Check this out! Here is a truly unique "little" window CSS object!
What's so unique about this fat little window, you ask? Well, nothing in particular, except for the fact that it employs several interesting techniques perhaps never before achieved - at least not in this exacting combination. Okay, perhaps they have, but only by a select few... after all, why bother! ;D I guess I'm just bothersome.
The images for the top and bottom rounded corner elements are derived from true 3D objects. I used a very nice, newly discovered 3D program (yes, Dave, that's your hint) to model this bar, added lighting and rendered it. I then cut, blended and spliced the rendered 3D object into workable pieces that could tile atop each other without having obvious clipping borders when the bar stretches horizontally. Go ahead and try it! Resize your browser window to your heart's content. It should look smooth at any size. The two highlights on the top and bottom of the bar were also taken from the real rendering. Obviously the rendered bar object has a little more variation in its color, but for the most part, this pieced-together bar represents the original 3D rendering pretty well.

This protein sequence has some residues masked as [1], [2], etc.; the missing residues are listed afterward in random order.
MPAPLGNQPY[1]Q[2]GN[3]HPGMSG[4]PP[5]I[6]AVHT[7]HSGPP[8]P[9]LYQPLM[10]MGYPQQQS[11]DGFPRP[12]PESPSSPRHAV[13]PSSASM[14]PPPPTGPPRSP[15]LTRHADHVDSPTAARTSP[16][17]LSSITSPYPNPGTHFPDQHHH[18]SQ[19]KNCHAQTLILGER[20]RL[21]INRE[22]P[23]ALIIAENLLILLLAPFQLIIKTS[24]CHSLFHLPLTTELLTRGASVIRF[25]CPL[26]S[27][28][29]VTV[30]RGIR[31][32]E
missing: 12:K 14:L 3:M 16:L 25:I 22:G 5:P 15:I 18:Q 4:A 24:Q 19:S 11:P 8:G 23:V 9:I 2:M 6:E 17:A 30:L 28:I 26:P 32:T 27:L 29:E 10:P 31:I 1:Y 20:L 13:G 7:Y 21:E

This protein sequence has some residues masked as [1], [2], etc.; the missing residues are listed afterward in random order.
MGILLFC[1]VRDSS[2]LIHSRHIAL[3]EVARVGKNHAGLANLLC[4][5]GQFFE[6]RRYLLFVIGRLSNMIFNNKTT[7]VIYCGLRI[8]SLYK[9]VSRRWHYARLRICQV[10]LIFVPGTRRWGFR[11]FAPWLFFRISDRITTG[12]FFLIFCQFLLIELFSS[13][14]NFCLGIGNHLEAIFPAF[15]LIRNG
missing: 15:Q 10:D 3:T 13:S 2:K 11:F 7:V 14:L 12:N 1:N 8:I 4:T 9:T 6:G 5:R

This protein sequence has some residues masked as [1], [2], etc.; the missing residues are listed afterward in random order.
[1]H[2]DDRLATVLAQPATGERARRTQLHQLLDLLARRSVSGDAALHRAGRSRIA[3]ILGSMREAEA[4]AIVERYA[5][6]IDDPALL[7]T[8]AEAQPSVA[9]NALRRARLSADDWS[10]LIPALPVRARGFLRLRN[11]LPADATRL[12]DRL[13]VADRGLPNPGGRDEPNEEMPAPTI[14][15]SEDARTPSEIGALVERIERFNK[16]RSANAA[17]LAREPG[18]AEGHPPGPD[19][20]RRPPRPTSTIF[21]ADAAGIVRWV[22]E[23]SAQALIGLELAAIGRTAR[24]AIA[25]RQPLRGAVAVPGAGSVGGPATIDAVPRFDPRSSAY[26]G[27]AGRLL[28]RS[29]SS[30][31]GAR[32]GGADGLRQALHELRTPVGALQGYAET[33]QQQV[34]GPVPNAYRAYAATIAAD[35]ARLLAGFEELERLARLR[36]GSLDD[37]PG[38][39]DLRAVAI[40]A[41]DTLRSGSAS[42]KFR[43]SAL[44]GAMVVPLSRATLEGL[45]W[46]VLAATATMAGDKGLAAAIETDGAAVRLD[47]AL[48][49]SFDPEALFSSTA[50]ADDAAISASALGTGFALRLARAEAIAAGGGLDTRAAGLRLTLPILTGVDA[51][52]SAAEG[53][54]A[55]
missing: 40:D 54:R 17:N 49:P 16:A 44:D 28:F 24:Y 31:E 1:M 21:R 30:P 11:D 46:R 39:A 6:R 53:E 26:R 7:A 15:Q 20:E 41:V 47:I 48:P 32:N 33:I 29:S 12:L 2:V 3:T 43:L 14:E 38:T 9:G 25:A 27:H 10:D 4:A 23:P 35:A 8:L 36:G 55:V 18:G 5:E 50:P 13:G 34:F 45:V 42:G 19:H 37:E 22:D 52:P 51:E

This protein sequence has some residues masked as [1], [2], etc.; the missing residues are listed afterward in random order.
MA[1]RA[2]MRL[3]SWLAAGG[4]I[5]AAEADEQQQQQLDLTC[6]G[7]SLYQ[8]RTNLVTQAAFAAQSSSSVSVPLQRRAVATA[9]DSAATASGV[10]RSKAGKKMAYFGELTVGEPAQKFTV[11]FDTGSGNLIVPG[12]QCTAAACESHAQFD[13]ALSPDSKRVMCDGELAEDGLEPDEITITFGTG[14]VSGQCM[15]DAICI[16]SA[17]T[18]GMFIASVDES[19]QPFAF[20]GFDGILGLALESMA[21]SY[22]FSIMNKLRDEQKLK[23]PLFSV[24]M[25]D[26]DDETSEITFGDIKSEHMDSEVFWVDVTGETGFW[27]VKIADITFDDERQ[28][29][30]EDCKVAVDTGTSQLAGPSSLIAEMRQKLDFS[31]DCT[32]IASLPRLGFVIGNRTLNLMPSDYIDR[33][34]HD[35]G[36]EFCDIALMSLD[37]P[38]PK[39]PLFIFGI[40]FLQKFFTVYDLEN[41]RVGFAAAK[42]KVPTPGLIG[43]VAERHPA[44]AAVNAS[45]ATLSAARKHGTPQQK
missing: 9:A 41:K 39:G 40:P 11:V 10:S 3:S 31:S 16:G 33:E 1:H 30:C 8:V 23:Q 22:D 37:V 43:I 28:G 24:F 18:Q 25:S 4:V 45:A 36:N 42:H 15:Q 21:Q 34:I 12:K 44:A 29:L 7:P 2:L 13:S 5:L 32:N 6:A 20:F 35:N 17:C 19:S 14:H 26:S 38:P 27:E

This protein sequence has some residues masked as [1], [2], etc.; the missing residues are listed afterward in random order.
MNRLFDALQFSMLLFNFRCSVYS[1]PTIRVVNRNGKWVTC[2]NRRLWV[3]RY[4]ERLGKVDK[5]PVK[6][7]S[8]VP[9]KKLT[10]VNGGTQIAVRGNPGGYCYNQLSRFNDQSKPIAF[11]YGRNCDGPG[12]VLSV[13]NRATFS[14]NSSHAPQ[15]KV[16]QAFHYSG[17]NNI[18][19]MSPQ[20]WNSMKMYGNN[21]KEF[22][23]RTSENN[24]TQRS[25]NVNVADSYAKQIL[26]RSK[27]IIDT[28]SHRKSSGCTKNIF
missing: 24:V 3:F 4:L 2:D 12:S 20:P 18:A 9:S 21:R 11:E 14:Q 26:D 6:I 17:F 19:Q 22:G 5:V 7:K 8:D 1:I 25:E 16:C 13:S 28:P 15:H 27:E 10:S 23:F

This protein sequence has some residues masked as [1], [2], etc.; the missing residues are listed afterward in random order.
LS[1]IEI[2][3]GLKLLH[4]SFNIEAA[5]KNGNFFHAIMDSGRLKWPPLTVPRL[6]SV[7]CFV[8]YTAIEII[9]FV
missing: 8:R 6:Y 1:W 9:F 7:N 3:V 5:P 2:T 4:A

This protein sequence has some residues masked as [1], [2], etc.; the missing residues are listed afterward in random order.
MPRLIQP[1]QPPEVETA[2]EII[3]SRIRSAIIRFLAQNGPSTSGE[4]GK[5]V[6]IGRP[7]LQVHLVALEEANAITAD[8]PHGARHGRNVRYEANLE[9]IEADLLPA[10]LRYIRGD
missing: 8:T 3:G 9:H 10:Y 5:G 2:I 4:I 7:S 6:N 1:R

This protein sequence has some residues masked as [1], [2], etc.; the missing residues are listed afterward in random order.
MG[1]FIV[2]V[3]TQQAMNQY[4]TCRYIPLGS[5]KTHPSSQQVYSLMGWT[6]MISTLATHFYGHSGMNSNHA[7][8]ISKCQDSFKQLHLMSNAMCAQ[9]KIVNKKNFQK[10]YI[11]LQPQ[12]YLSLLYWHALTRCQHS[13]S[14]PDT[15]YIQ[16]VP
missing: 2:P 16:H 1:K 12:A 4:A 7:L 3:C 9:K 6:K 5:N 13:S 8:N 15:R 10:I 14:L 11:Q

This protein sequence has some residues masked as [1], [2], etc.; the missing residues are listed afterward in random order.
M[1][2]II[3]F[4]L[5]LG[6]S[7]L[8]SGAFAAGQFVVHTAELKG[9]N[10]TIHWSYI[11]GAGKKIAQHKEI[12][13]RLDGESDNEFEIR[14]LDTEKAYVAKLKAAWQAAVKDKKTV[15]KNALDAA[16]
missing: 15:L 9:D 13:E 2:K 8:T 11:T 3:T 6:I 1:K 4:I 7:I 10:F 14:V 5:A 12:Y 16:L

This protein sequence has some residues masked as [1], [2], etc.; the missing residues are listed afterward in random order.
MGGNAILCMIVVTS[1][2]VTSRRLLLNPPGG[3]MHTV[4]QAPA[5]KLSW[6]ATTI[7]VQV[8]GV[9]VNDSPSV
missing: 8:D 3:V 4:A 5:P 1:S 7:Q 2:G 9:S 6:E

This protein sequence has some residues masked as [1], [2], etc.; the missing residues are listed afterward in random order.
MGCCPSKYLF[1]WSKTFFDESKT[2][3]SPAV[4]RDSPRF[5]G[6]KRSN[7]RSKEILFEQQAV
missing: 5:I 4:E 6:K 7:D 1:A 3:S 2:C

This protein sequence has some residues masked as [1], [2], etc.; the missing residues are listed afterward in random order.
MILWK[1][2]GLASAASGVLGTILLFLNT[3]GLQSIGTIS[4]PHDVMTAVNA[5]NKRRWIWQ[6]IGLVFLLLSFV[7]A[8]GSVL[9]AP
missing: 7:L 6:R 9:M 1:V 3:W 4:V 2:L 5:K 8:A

So, instead of using a standard paint application (like Fireworks, Photoshop or Paint Shop Pro), to create the rounded corner elements, they are truly based on a real 3D object! Well, I thought it was inventive and interesting. Obviously a little CSS trickery was used to make the elements land where I wanted them to. View the source of this page and see if it makes sense to you. If not, feel free to ask me a CSS question on EsoQuery. Normally, I would have linked the CSS externally so the page code would be much leaner, and it wouldn't be so obvious how I do these little tricks... but most people know how to view externally linked CSS code anyway, and I want to be helpful, so go ahead and peek! ;)